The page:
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Probability distributions of continuous random variables Normal (Gaussian) distribution

Normal (Gaussian) distribution

1. Bell shaped, unimodal, symmetric (Mean = Median = Mode)

2. The curve is continuous and does not touch X axis

(possible value of X is from âˆ’âˆž to âˆž.)

3. The location and shape of the normal curve determined entirely

by two distributional parameters, mean and standard deviation.

X âˆ¼ N(Âµx , Ïƒ2

x

)

The most important probability distribution! Why?

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Probability distributions of continuous random variables Normal (Gaussian) distribution

Probability calculation for Normal distribution

1. Computing definite integrals

2. Empirical rule: 68 – 95 – 99.7% rule

3. Standardization of normal distribution

â‡’ standard normal distribution table

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Probability distributions of continuous random variables Normal (Gaussian) distribution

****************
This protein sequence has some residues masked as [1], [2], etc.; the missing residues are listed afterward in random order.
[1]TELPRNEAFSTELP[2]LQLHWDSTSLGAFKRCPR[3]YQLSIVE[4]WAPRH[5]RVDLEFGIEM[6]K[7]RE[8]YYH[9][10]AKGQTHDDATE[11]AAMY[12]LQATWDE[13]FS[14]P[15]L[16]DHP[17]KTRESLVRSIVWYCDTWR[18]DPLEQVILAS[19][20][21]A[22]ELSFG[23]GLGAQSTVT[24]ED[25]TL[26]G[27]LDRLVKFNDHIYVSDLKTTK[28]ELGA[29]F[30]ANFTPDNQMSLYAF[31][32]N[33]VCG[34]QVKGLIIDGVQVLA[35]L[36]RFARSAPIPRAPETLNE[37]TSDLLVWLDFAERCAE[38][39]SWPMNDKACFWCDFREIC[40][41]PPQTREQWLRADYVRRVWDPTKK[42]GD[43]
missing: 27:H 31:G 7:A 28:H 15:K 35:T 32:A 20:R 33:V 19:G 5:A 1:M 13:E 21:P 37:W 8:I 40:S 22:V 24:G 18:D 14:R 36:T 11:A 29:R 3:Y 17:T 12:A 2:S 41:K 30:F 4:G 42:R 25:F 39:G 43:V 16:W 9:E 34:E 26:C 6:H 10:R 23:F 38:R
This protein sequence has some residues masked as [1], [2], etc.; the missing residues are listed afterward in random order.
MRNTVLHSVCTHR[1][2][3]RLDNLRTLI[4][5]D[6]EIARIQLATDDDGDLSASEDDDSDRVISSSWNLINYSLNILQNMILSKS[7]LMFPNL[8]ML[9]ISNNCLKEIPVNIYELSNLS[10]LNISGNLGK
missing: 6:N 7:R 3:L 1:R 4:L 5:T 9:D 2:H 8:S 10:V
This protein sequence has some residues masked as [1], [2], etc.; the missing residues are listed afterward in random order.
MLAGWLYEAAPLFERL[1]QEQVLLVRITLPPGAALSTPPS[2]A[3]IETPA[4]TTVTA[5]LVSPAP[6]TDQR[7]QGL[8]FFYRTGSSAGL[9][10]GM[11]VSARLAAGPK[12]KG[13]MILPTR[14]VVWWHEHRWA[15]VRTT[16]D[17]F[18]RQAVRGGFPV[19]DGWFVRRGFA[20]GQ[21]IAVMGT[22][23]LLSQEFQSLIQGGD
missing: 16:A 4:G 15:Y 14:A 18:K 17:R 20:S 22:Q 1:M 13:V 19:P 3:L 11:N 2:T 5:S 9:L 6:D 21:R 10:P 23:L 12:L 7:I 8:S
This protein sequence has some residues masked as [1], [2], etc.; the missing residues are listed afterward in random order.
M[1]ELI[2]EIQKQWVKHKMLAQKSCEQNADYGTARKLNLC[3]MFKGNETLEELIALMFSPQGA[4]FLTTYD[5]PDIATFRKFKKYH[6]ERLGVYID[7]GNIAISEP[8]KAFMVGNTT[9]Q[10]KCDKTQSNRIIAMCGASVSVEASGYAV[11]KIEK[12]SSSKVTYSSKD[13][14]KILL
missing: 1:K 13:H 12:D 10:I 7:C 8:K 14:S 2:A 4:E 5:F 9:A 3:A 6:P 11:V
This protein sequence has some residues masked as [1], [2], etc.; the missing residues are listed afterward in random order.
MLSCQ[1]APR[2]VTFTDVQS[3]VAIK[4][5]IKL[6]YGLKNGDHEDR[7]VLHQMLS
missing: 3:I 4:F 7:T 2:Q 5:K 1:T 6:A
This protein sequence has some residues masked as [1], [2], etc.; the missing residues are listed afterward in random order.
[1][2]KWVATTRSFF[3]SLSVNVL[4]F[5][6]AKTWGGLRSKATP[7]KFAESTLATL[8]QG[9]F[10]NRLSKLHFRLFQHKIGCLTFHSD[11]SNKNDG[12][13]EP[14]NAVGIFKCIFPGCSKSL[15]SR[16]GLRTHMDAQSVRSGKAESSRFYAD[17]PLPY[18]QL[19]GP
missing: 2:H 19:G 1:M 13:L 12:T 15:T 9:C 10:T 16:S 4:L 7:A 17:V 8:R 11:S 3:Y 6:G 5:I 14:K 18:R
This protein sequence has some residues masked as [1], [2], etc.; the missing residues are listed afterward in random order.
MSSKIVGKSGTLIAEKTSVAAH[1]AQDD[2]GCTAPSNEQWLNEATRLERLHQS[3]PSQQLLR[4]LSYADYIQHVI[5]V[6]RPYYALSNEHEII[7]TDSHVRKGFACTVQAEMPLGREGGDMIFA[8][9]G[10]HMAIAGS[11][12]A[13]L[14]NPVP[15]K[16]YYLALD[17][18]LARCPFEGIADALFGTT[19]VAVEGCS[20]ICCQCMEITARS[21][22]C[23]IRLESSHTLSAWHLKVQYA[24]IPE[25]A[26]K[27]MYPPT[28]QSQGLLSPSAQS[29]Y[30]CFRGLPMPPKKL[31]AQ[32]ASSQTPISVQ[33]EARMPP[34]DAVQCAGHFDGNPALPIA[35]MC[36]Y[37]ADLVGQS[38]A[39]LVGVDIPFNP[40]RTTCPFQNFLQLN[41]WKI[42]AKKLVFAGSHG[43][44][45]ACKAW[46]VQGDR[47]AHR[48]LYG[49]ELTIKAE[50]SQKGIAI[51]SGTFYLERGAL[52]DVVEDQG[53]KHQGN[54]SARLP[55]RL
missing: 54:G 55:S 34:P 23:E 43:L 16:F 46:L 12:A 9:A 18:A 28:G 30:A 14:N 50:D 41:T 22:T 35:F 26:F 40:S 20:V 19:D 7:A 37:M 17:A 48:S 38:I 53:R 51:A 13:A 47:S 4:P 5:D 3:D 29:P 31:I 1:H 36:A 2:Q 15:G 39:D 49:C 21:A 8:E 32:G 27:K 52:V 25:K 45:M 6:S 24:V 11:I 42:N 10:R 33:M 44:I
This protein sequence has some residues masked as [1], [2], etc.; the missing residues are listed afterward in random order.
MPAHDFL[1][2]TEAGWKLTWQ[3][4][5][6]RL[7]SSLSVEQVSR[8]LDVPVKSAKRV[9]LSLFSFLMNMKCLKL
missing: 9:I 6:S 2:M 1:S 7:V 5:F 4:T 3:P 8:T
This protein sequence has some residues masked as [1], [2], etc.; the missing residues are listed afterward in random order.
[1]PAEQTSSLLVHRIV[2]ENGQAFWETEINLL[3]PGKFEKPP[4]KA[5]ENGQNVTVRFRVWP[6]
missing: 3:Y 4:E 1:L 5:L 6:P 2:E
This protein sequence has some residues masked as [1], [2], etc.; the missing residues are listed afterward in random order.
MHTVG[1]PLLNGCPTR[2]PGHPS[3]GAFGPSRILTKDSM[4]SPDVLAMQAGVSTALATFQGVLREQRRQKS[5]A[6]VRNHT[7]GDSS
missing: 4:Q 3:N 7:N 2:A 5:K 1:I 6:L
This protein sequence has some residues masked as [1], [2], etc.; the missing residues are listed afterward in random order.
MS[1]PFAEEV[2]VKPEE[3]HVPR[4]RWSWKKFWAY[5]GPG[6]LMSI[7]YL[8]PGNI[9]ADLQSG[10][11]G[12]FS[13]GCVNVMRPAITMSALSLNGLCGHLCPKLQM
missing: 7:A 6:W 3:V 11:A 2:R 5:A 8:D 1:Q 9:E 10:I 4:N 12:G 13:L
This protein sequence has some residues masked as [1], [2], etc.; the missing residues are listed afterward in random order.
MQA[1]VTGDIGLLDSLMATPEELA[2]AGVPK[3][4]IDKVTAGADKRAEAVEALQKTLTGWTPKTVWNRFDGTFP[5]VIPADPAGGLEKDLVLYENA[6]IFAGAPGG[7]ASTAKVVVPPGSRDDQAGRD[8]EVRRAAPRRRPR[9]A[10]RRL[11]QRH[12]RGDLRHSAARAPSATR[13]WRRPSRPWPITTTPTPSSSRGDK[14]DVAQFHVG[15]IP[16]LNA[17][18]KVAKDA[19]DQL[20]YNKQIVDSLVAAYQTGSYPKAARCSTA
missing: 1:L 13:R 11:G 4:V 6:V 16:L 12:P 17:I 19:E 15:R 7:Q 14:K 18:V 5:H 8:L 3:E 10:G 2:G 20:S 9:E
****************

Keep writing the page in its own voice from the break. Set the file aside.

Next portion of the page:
1. Computing definite integrals

Formula for Normal distribution:

f (x; Âµ, Ïƒ) = 1

âˆš

2Ï€Ïƒ2

e

âˆ’ 1

2

[

xâˆ’Âµ

Ïƒ ]

2

where Ï€ = 3.14, e = 2.718

To find P(a < X < b), we need to find the area under the normal curve.

P(a < X < b) = P(X < b) âˆ’ P(X < a)

= F(b) âˆ’ F(a)

=

Z b

a

1

âˆš

2Ï€Ïƒ2

e

âˆ’ 1

2

[

xâˆ’Âµ

Ïƒ ]

2

dx

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Probability distributions of continuous random variables Normal (Gaussian) distribution

2. Empirical rule: 68 – 95 – 99.7% rule

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Probability distributions of continuous random variables Standard normal distribution

3. The Standard Normal Distribution

Normal distribution with Âµ = 0 and Ïƒ

2 = 1. â‡’ Z âˆ¼ N(0, 1)

Properties of Standard Normal Distribution

Known distributional parameters:

Mean = 0; Standard deviation = 1

Bell-shaped, unimodal, symmetric about Z = 0

(Mean = Median = Mode = 0)

– Values of Z to the left of center are negative

– Values of Z to the right of center are positive

– Areas on both sides of center equal 0.5

The curve is continuous and does not touch Z axis

(possible value of Z is from âˆ’âˆž to âˆž)

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Probability distributions of continuous random variables Standard normal distribution

Standardization or Z-transformation:

Since each normally distributed variable has its own mean and

standard deviation, the shape and location of these curves will

vary.

To simplify the calculation of the area under the curve, we

standardize each value of X by expressing it as a Z-score, the

number of standard deviations away from the mean Âµ.

Z-score, z =

x âˆ’ Âµ

Ïƒ